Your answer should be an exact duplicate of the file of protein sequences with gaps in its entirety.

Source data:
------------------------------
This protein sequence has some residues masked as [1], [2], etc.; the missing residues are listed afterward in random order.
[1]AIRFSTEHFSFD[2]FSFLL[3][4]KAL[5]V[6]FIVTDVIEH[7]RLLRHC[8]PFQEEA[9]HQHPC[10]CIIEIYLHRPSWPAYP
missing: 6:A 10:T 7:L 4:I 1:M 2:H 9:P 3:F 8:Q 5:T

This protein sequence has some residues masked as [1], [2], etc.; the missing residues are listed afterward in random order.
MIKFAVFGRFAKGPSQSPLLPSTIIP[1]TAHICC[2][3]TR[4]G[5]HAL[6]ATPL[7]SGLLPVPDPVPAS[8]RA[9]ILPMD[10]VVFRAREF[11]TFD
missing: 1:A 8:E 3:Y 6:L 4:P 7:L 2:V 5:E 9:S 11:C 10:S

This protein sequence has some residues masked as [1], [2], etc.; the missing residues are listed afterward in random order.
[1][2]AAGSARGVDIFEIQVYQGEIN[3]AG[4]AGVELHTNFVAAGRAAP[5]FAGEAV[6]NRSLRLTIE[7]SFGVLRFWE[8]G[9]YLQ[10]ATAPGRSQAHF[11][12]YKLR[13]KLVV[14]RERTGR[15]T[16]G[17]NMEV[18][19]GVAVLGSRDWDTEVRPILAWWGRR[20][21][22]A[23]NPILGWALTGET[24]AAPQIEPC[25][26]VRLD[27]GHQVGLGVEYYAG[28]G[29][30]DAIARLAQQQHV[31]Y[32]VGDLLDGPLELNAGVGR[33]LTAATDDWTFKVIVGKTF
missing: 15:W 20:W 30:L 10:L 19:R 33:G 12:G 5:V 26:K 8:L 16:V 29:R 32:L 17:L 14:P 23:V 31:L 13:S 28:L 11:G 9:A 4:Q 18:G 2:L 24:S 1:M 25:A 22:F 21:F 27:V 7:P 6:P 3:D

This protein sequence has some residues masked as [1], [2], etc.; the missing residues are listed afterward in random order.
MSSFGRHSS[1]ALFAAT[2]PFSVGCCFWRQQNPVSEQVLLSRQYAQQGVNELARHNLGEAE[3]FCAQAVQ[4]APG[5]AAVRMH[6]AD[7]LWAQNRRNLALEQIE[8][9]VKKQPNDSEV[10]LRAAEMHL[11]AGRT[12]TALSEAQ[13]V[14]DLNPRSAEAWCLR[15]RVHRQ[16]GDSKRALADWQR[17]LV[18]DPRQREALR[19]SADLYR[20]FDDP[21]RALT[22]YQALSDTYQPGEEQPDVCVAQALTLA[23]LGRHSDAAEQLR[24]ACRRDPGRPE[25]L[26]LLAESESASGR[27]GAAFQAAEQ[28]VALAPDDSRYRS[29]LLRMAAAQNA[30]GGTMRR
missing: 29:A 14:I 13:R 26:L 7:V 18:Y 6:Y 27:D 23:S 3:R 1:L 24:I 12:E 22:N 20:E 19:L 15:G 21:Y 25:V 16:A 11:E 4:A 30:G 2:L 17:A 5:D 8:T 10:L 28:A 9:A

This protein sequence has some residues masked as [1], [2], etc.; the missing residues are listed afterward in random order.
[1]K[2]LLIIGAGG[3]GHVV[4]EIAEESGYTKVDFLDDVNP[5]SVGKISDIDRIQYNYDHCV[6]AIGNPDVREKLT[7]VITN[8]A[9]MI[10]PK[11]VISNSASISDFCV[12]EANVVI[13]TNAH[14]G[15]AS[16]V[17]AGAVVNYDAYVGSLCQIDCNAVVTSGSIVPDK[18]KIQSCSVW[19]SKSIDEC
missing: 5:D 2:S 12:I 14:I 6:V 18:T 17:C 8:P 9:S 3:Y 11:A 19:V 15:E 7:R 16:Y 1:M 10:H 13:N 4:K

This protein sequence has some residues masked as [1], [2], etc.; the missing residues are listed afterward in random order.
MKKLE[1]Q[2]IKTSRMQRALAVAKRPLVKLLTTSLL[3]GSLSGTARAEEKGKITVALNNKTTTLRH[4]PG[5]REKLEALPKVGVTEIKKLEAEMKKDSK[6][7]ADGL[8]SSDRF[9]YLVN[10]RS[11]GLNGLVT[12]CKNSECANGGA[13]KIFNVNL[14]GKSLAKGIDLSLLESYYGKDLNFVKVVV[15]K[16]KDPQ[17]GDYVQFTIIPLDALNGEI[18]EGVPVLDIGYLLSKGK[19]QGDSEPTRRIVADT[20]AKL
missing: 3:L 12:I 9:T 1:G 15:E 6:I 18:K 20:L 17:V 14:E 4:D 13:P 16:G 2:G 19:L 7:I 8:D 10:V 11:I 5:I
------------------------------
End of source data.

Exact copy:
This protein sequence has some residues masked as [1], [2], etc.; the missing residues are listed afterward in random order.
[1]AIRFSTEHFSFD[2]FSFLL[3][4]KAL[5]V[6]FIVTDVIEH[7]RLLRHC[8]PFQEEA[9]HQHPC[10]CIIEIYLHRPSWPAYP
missing: 6:A 10:T 7:L 4:I 1:M 2:H 9:P 3:F 8:Q 5:T

This protein sequence has some residues masked as [1], [2], etc.; the missing residues are listed afterward in random order.
MIKFAVFGRFAKGPSQSPLLPSTIIP[1]TAHICC[2][3]TR[4]G[5]HAL[6]ATPL[7]SGLLPVPDPVPAS[8]RA[9]ILPMD[10]VVFRAREF[11]TFD
missing: 1:A 8:E 3:Y 6:L 4:P 7:L 2:V 5:E 9:S 11:C 10:S

This protein sequence has some residues masked as [1], [2], etc.; the missing residues are listed afterward in random order.
[1][2]AAGSARGVDIFEIQVYQGEIN[3]AG[4]AGVELHTNFVAAGRAAP[5]FAGEAV[6]NRSLRLTIE[7]SFGVLRFWE[8]G[9]YLQ[10]ATAPGRSQAHF[11][12]YKLR[13]KLVV[14]RERTGR[15]T[16]G[17]NMEV[18][19]GVAVLGSRDWDTEVRPILAWWGRR[20][21][22]A[23]NPILGWALTGET[24]AAPQIEPC[25][26]VRLD[27]GHQVGLGVEYYAG[28]G[29][30]DAIARLAQQQHV[31]Y[32]VGDLLDGPLELNAGVGR[33]LTAATDDWTFKVIVGKTF
missing: 15:W 20:W 30:L 10:L 19:R 33:G 12:G 5:V 26:K 8:L 16:V 29:R 32:L 17:L 14:P 23:V 31:L 13:S 28:L 11:G 9:A 4:Q 18:G 2:L 24:S 1:M 25:A 22:F 21:F 27:V 7:P 6:P 3:D

This protein sequence has some residues masked as [1], [2], etc.; the missing residues are listed afterward in random order.
MSSFGRHSS[1]ALFAAT[2]PFSVGCCFWRQQNPVSEQVLLSRQYAQQGVNELARHNLGEAE[3]FCAQAVQ[4]APG[5]AAVRMH[6]AD[7]LWAQNRRNLALEQIE[8][9]VKKQPNDSEV[10]LRAAEMHL[11]AGRT[12]TALSEAQ[13]V[14]DLNPRSAEAWCLR[15]RVHRQ[16]GDSKRALADWQR[17]LV[18]DPRQREALR[19]SADLYR[20]FDDP[21]RALT[22]YQALSDTYQPGEEQPDVCVAQALTLA[23]LGRHSDAAEQLR[24]ACRRDPGRPE[25]L[26]LLAESESASGR[27]GAAFQAAEQ[28]VALAPDDSRYRS[29]LLRMAAAQNA[30]GGTMRR
missing: 29:A 14:I 13:R 26:L 7:V 18:Y 6:Y 27:D 23:S 3:R 1:L 24:I 12:E 22:N 20:E 19:L 15:G 21:Y 25:V 16:A 11:E 4:A 30:G 2:L 17:A 5:D 8:T 10:L 28:A 9:A

This protein sequence has some residues masked as [1], [2], etc.; the missing residues are listed afterward in random order.
[1]K[2]LLIIGAGG[3]GHVV[4]EIAEESGYTKVDFLDDVNP[5]SVGKISDIDRIQYNYDHCV[6]AIGNPDVREKLT[7]VITN[8]A[9]MI[10]PK[11]VISNSASISDFCV[12]EANVVI[13]TNAH[14]G[15]AS[16]V[17]AGAVVNYDAYVGSLCQIDCNAVVTSGSIVPDK[18]KIQSCSVW[19]SKSIDEC
missing: 5:D 2:S 12:I 14:I 6:V 18:T 17:C 8:P 9:S 3:Y 11:A 19:V 15:E 7:R 16:Y 1:M 10:H 13:N 4:K

This protein sequence has some residues masked as [1], [2], etc.; the missing residues are listed afterward in random order.
MKKLE[1]Q[2]IKTSRMQRALAVAKRPLVKLLTTSLL[3]GSLSGTARAEEKGKITVALNNKTTTLRH[4]PG[5]REKLEALPKVGVTEIKKLEAEMKKDSK[6][7]ADGL[8]SSDRF[9]YLVN[10]RS[11]GLNGLVT[12]CKNSECANGGA[13]KIFNVNL[14]GKSLAKGIDLSLLESYYGKDLNFVKVVV[15]K[16]KDPQ[17]GDYVQFTIIPLDALNGEI[18]EGVPVLDIGYLLSKGK[19]QGDSEPTRRIVADT[20]AKL
missing: 3:L 12:I 9:T 1:G 15:E 6:I 18:K 20:L 17:V 14:E 4:D 13:P 16:G 2:G 19:L 7:I 8:D 10:V 11:I 5:I